Scam-hit BASIC Bank is set to get Tk 1,000 crore of taxpayers' money to once again meet its capital deficit despite criticism from economists.
With the sum BASIC will have gotten a total of Tk 3,390 crore from the government so far to bolster its capital base, which has been ravaged by corrupt lending practices by the bank's previous management led by Abdul Hye Bacchu.
One of the best performing banks until 2009, things took a turn for the worst when the present government came to power and appointed Bacchu as the chairman of BASIC.
Under Bacchu's tutelage, about Tk 4,500 crore was embezzled from the bank until the finance ministry dissolved the board in July 2014. No legal action is yet to be taken against Bacchu. A BASIC Bank official said another Tk 1,500 crore is needed to fully make up for the capital deficit, due to which they are facing difficulties in conducting export-import business.
Besides BASIC, the finance division will give Sonali Tk 300 crore, Bangladesh Krishi Bank Tk 165 crore, Rupali Tk 100 crore and Rajshahi Krishi Unnayan Bank Tk 100 crore.
The government has been providing money to state-owned banks in the same manner year after year in spite of their irresponsible lending practices.
Between fiscal 2011-12 and fiscal 2016-17, the government has provided the state-owned banks a total of Tk 11,655 crore.
And next fiscal year too, the government has earmarked Tk 2,000 crore for state banks' recapitalisation.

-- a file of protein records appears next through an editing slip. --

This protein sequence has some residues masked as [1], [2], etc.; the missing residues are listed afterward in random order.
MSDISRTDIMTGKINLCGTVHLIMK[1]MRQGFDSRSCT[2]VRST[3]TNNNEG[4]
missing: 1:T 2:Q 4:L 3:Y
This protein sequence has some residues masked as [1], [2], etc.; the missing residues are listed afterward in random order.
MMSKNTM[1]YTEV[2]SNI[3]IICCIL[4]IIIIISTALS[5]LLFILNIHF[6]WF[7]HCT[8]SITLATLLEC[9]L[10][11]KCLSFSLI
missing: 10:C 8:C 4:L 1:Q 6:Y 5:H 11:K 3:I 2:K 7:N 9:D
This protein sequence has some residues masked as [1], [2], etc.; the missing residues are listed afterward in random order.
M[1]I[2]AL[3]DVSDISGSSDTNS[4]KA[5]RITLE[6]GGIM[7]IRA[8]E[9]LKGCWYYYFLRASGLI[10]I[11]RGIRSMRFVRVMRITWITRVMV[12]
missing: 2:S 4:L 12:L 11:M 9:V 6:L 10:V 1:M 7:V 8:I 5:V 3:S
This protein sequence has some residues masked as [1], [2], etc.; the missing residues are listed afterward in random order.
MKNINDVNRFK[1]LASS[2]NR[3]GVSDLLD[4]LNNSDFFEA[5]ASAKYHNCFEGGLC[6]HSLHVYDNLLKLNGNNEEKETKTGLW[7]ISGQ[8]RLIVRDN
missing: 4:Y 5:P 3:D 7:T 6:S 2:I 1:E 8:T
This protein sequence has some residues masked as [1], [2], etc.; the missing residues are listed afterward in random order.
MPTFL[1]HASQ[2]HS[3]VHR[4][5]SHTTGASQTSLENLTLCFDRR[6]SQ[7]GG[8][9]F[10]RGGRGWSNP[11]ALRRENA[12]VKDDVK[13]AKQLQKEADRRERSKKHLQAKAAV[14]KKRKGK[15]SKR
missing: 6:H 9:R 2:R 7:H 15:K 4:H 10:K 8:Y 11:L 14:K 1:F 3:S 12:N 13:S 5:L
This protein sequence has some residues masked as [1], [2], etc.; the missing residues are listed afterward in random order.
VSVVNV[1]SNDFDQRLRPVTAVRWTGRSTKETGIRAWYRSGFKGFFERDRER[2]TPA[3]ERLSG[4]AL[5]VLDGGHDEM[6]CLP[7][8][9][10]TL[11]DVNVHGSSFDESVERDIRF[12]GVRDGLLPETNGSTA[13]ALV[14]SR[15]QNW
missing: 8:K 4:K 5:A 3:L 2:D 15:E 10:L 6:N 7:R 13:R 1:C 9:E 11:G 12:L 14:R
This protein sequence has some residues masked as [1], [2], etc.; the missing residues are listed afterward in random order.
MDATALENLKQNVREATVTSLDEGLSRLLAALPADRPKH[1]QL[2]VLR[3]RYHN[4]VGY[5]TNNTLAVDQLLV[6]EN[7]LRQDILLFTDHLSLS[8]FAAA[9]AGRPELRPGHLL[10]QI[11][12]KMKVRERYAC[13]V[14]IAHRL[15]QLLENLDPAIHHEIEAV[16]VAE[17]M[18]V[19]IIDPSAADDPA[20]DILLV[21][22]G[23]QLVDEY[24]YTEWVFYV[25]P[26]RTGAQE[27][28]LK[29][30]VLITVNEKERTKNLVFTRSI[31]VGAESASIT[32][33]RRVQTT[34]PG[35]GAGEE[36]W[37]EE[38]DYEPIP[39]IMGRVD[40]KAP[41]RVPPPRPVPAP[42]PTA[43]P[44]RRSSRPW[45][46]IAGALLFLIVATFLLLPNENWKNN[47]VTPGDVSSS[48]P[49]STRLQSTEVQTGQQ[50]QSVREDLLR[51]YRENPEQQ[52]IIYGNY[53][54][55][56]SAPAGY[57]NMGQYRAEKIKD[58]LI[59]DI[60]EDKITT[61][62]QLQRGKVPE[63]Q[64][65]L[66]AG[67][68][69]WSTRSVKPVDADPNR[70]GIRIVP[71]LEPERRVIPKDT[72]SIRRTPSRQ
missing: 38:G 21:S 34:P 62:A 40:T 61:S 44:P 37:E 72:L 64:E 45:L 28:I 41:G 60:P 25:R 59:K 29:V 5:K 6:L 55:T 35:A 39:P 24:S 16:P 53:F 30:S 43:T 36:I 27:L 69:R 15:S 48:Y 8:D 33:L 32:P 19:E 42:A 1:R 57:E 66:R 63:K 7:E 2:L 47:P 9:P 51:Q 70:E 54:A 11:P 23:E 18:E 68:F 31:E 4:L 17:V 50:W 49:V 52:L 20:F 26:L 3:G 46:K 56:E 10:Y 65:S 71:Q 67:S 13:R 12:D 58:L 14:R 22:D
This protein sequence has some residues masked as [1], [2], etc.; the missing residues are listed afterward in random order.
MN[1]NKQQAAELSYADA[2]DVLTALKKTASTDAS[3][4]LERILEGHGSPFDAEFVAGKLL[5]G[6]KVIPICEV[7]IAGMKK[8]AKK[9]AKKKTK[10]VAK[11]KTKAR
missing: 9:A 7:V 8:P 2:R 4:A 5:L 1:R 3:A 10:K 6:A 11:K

“The continuation of unconditional recapitalisation of badly managed banks does not send the right signal about the use of taxpayers' money at a time when the government is introducing significant reforms in the form of the new VAT law to raise additional revenue,” said Zahid Hussain, lead economist of the World Bank's Dhaka office.
The government is set to implement the new VAT law that prescribes a flat 15 percent VAT rate on most goods and services available in the country from July 1, doing away with existing multiple VAT rates and packaged VAT, much to the discontentment of the business community and the general public.
“It gives opponents of this reform an extra point to argue that the additional revenue is unlikely to be put to good use,” he added.
Finance Minister AMA Muhith said nothing on the banking sector reforms in his budget speech in parliament on June 1.
A few years back, he said a commission would be formed for the purpose, but that is yet to be done. The International Monetary Fund last week released a report in which it identified the banking sector as a potential menace for Bangladesh.
The state banks have high non-performing loans, low profitability and sizeable capital shortfalls, and further deterioration in their balance sheets would potentially have a negative impact on fiscal balance, it said.
At the end of March 31, the eight state banks -- six commercial and two specialised -- ran a total deficit of Tk 13,977 crore.
Sonali has a shortfall of Tk 2,557 crore, BASIC Tk 2,961 crore, Rupali Tk 637 crore, Krishi Tk 7,252 crore and Rajshahi Krishi Unnayan Bank Tk 778 crore.
The banks, which represent about a quarter of the total banking system's assets, should be held strictly accountable to numerical targets agreed with the authorities to improve their financial condition, the IMF added.
The cheques that will be issued to the five state banks now will come with conditions attached, one being not investing the sum in risky ventures, said a finance ministry official. If anybody does so, he will be held responsible.
The BASIC Bank official said the fresh capital injection from the government will not be used for lending purposes; rather, it will be put in treasury bill bonds.